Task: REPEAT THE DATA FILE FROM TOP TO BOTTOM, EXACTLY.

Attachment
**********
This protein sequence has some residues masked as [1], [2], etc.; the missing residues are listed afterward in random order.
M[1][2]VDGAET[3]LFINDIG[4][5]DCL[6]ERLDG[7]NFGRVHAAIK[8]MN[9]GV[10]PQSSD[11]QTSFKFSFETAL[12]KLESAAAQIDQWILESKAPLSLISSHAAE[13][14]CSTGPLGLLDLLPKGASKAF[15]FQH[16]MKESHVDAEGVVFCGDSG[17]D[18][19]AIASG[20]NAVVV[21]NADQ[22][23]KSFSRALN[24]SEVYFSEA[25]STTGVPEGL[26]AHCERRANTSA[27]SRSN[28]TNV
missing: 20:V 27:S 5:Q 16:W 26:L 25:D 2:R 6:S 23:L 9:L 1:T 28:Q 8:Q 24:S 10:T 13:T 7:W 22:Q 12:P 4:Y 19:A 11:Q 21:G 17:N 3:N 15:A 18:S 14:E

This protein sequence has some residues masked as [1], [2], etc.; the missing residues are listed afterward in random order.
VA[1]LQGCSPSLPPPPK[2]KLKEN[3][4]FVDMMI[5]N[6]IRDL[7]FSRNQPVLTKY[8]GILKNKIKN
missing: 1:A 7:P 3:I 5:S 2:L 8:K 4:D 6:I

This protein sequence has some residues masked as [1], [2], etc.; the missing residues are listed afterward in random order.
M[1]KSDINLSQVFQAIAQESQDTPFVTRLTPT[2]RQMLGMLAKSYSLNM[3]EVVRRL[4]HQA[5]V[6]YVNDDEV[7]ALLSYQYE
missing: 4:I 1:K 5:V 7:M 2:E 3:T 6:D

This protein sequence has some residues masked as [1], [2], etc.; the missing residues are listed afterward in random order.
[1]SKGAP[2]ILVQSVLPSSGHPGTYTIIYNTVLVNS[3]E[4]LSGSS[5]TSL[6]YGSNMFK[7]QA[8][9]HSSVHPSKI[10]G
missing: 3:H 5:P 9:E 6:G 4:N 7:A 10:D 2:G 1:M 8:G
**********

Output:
This protein sequence has some residues masked as [1], [2], etc.; the missing residues are listed afterward in random order.
M[1][2]VDGAET[3]LFINDIG[4][5]DCL[6]ERLDG[7]NFGRVHAAIK[8]MN[9]GV[10]PQSSD[11]QTSFKFSFETAL[12]KLESAAAQIDQWILESKAPLSLISSHAAE[13][14]CSTGPLGLLDLLPKGASKAF[15]FQH[16]MKESHVDAEGVVFCGDSG[17]D[18][19]AIASG[20]NAVVV[21]NADQ[22][23]KSFSRALN[24]SEVYFSEA[25]STTGVPEGL[26]AHCERRANTSA[27]SRSN[28]TNV
missing: 20:V 27:S 5:Q 16:W 26:L 25:D 2:R 6:S 23:L 9:L 1:T 28:Q 8:Q 24:S 10:T 13:T 7:W 22:Q 12:P 4:Y 19:A 11:Q 21:G 17:N 3:N 15:A 18:S 14:E

This protein sequence has some residues masked as [1], [2], etc.; the missing residues are listed afterward in random order.
VA[1]LQGCSPSLPPPPK[2]KLKEN[3][4]FVDMMI[5]N[6]IRDL[7]FSRNQPVLTKY[8]GILKNKIKN
missing: 1:A 7:P 3:I 5:S 2:L 8:K 4:D 6:I

This protein sequence has some residues masked as [1], [2], etc.; the missing residues are listed afterward in random order.
M[1]KSDINLSQVFQAIAQESQDTPFVTRLTPT[2]RQMLGMLAKSYSLNM[3]EVVRRL[4]HQA[5]V[6]YVNDDEV[7]ALLSYQYE
missing: 4:I 1:K 5:V 7:M 2:E 3:T 6:D

This protein sequence has some residues masked as [1], [2], etc.; the missing residues are listed afterward in random order.
[1]SKGAP[2]ILVQSVLPSSGHPGTYTIIYNTVLVNS[3]E[4]LSGSS[5]TSL[6]YGSNMFK[7]QA[8][9]HSSVHPSKI[10]G
missing: 3:H 5:P 9:E 6:G 4:N 7:A 10:D 2:G 1:M 8:G